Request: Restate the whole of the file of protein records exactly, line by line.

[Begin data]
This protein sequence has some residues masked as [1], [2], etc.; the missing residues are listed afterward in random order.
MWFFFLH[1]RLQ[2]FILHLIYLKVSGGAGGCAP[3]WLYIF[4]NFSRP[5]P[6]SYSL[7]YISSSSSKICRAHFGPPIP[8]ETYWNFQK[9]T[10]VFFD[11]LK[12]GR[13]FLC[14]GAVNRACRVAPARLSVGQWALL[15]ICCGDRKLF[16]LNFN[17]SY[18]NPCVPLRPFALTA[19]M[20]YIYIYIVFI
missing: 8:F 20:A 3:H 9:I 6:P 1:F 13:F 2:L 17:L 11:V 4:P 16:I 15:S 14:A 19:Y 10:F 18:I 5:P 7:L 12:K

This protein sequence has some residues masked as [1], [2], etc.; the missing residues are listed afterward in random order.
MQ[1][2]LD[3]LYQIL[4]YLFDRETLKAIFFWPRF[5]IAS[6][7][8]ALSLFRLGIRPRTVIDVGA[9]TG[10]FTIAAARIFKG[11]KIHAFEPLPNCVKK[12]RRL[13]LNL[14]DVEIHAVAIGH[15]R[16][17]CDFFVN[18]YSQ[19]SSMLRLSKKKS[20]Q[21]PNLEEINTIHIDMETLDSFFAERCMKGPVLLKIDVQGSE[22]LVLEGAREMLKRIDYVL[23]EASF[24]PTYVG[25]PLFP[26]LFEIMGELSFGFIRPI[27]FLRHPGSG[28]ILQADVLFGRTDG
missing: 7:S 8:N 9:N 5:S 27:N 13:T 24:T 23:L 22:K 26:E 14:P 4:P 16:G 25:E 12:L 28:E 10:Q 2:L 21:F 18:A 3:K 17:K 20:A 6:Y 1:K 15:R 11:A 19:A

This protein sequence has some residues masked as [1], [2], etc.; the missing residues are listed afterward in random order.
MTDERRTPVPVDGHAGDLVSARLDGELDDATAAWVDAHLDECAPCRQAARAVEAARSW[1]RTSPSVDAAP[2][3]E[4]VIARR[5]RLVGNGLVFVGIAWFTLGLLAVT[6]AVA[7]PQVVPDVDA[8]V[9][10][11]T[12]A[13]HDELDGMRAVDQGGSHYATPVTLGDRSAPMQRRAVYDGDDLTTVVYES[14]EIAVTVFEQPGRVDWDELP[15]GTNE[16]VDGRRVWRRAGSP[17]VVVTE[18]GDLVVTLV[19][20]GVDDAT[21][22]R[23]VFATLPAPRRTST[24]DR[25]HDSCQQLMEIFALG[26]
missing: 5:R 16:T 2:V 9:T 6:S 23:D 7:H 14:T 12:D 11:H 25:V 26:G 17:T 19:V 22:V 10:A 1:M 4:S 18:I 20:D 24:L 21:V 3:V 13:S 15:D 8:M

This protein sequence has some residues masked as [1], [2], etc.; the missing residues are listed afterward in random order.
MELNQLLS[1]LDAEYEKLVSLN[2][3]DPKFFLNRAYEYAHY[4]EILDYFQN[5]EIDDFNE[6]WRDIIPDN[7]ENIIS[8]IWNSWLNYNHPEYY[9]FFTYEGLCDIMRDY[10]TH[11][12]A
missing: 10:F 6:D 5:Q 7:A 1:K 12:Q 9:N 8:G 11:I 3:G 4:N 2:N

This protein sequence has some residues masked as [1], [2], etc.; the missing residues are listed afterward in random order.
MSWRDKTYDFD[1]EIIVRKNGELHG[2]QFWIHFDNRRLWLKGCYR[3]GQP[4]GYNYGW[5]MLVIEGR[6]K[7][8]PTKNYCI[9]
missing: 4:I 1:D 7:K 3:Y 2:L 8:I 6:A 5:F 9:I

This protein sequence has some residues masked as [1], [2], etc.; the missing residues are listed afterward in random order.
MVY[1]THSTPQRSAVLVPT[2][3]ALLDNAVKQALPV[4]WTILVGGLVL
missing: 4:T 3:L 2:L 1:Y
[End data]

This protein sequence has some residues masked as [1], [2], etc.; the missing residues are listed afterward in random order.
MWFFFLH[1]RLQ[2]FILHLIYLKVSGGAGGCAP[3]WLYIF[4]NFSRP[5]P[6]SYSL[7]YISSSSSKICRAHFGPPIP[8]ETYWNFQK[9]T[10]VFFD[11]LK[12]GR[13]FLC[14]GAVNRACRVAPARLSVGQWALL[15]ICCGDRKLF[16]LNFN[17]SY[18]NPCVPLRPFALTA[19]M[20]YIYIYIVFI
missing: 8:F 20:A 3:H 9:I 6:P 1:F 13:F 2:L 17:L 11:V 4:P 16:I 15:S 14:A 19:Y 10:F 18:I 5:P 7:L 12:K

This protein sequence has some residues masked as [1], [2], etc.; the missing residues are listed afterward in random order.
MQ[1][2]LD[3]LYQIL[4]YLFDRETLKAIFFWPRF[5]IAS[6][7][8]ALSLFRLGIRPRTVIDVGA[9]TG[10]FTIAAARIFKG[11]KIHAFEPLPNCVKK[12]RRL[13]LNL[14]DVEIHAVAIGH[15]R[16][17]CDFFVN[18]YSQ[19]SSMLRLSKKKS[20]Q[21]PNLEEINTIHIDMETLDSFFAERCMKGPVLLKIDVQGSE[22]LVLEGAREMLKRIDYVL[23]EASF[24]PTYVG[25]PLFP[26]LFEIMGELSFGFIRPI[27]FLRHPGSG[28]ILQADVLFGRTDG
missing: 7:S 8:N 9:N 5:S 27:N 13:T 24:T 23:L 22:K 26:E 14:P 4:P 16:G 25:E 12:L 28:E 10:Q 2:L 21:F 18:A 3:K 17:K 20:A 6:Y 1:K 15:R 11:A 19:A

This protein sequence has some residues masked as [1], [2], etc.; the missing residues are listed afterward in random order.
MTDERRTPVPVDGHAGDLVSARLDGELDDATAAWVDAHLDECAPCRQAARAVEAARSW[1]RTSPSVDAAP[2][3]E[4]VIARR[5]RLVGNGLVFVGIAWFTLGLLAVT[6]AVA[7]PQVVPDVDA[8]V[9][10][11]T[12]A[13]HDELDGMRAVDQGGSHYATPVTLGDRSAPMQRRAVYDGDDLTTVVYES[14]EIAVTVFEQPGRVDWDELP[15]GTNE[16]VDGRRVWRRAGSP[17]VVVTE[18]GDLVVTLV[19][20]GVDDAT[21][22]R[23]VFATLPAPRRTST[24]DR[25]HDSCQQLMEIFALG[26]
missing: 5:R 16:T 2:V 9:T 6:S 23:D 7:H 14:T 12:D 11:H 25:V 26:G 17:T 19:V 22:V 10:A 1:M 4:S 18:I 20:D 24:L 21:V 3:V 13:S 15:D 8:M

This protein sequence has some residues masked as [1], [2], etc.; the missing residues are listed afterward in random order.
MELNQLLS[1]LDAEYEKLVSLN[2][3]DPKFFLNRAYEYAHY[4]EILDYFQN[5]EIDDFNE[6]WRDIIPDN[7]ENIIS[8]IWNSWLNYNHPEYY[9]FFTYEGLCDIMRDY[10]TH[11][12]A
missing: 10:F 6:D 5:Q 7:A 1:K 12:Q 9:N 8:G 11:I 3:G 4:N 2:N

This protein sequence has some residues masked as [1], [2], etc.; the missing residues are listed afterward in random order.
MSWRDKTYDFD[1]EIIVRKNGELHG[2]QFWIHFDNRRLWLKGCYR[3]GQP[4]GYNYGW[5]MLVIEGR[6]K[7][8]PTKNYCI[9]
missing: 4:I 1:D 7:K 3:Y 2:L 8:I 6:A 5:F 9:I

This protein sequence has some residues masked as [1], [2], etc.; the missing residues are listed afterward in random order.
MVY[1]THSTPQRSAVLVPT[2][3]ALLDNAVKQALPV[4]WTILVGGLVL
missing: 4:T 3:L 2:L 1:Y